Jonathan Jeffries is a partner in the corporate recovery group at Pinsent Curtis.
The House of Lords has turned the tables on landlords of commercial premises who charge tenants high rents. The recent Park Air Service case gives commercial tenants the ability to avoid over-rented premises through disclaimers in liquidations, whether solvent or insolvent.
The case involved the tenant renting premises with a market value of £35,000 at £160,000. It was a members solvent liquidation with assets of £6.7m. Even with the landlord's full claim of £5.3m there would have been a surplus. The amounts involved justified this as a test case all the way to the House of Lords.
The Lords effectively saved the tenant £1.5m because they decided that the landlord's claim was calculated by taking the rent and other payment due under the lease to the end of its term and then deducting from that an estimate of the actual rent the landlords could receive after disclaimer from another tenant renting at the then market rent.
The landlord's claim was further discounted to allow for advancement, which in this case was an 8.5 per cent discount (being the yield on gilt-edged securities for an equivalent term).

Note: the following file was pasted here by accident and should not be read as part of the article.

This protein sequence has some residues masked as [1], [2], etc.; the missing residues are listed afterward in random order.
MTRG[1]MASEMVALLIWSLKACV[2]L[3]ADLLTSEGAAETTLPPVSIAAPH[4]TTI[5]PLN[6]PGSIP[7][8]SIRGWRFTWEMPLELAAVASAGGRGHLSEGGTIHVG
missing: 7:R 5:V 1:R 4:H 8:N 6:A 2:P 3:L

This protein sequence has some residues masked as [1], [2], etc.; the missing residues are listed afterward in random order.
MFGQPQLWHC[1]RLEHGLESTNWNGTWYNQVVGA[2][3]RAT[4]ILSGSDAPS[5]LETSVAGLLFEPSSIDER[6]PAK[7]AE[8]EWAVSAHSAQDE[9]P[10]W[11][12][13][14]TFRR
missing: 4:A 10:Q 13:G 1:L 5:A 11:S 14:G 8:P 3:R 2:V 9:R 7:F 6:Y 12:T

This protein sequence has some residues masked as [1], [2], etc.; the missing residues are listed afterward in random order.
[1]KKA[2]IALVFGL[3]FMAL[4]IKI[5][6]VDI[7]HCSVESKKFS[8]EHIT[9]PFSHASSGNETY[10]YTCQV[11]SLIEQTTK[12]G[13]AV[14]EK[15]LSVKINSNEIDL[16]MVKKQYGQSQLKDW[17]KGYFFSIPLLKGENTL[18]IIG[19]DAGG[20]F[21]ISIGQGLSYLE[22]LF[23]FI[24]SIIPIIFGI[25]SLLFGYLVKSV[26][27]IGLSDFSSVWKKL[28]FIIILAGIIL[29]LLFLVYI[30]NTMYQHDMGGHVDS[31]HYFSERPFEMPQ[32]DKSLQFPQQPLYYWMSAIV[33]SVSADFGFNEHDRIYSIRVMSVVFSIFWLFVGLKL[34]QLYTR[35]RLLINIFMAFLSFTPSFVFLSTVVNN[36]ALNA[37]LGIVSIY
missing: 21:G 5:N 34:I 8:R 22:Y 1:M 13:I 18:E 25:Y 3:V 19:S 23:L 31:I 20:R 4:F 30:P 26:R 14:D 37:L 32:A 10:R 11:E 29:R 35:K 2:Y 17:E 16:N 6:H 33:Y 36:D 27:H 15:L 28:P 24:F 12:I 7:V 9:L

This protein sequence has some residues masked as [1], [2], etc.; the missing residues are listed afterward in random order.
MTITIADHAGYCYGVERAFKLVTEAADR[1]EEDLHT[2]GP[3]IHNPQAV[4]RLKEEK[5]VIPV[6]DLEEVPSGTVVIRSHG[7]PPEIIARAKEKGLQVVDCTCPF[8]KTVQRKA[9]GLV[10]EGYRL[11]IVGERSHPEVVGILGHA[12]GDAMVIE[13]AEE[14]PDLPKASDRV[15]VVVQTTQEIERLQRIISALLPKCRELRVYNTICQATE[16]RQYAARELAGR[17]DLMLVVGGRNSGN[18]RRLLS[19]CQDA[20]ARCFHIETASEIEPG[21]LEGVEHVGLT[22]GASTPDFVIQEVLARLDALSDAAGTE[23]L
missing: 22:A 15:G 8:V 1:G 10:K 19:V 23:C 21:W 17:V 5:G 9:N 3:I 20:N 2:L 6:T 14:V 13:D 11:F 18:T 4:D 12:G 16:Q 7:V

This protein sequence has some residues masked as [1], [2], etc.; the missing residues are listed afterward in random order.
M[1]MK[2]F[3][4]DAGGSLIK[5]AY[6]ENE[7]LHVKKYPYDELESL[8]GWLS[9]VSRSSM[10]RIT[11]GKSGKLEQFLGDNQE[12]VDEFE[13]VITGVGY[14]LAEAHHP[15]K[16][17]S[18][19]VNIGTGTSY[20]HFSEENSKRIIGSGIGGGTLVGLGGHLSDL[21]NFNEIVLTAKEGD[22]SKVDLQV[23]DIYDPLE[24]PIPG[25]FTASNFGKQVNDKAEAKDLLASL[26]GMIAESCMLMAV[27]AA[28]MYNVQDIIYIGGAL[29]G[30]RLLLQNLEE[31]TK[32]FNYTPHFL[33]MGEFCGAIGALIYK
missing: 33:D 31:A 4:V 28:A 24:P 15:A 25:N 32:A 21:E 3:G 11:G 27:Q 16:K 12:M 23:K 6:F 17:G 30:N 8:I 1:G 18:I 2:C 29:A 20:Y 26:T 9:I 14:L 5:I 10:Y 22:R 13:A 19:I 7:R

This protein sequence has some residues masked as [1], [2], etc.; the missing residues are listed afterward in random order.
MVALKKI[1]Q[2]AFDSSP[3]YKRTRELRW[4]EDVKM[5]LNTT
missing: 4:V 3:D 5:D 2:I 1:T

While this seems complex it is really a simple calculation which most professional valuers are familiar with. Previously landlords had always adopted a bullish approach insisting that the tenant had to pay under the terms of the lease until the end of the term with no discount. This meant the landlord was always in control.
Now Park Air Service has shifted the balance of power back to tenants. Tenants who are reconstructing groups of companies now have some leverage to persuade difficult landlords to accept a surrender. The liquidator of any tenant can disclaim and the landlord's claim is almost pre-determined by the calculation/formula.
Tenants can assess the cost of lease termination in any liquidation. The principles are also applicable to any income stream – for example, leases on assets and hire purchase agreements.
A subsidiary point from the case is that peaceable re-entry by a landlord in a lease is not enforcing security. Therefore,when faced with an Administration Order under the Insolvency Act 1986, if entry can be obtained peaceably the landlord will get the property back. Administrators may seek to avoid this by having 24-hour security on site at all times.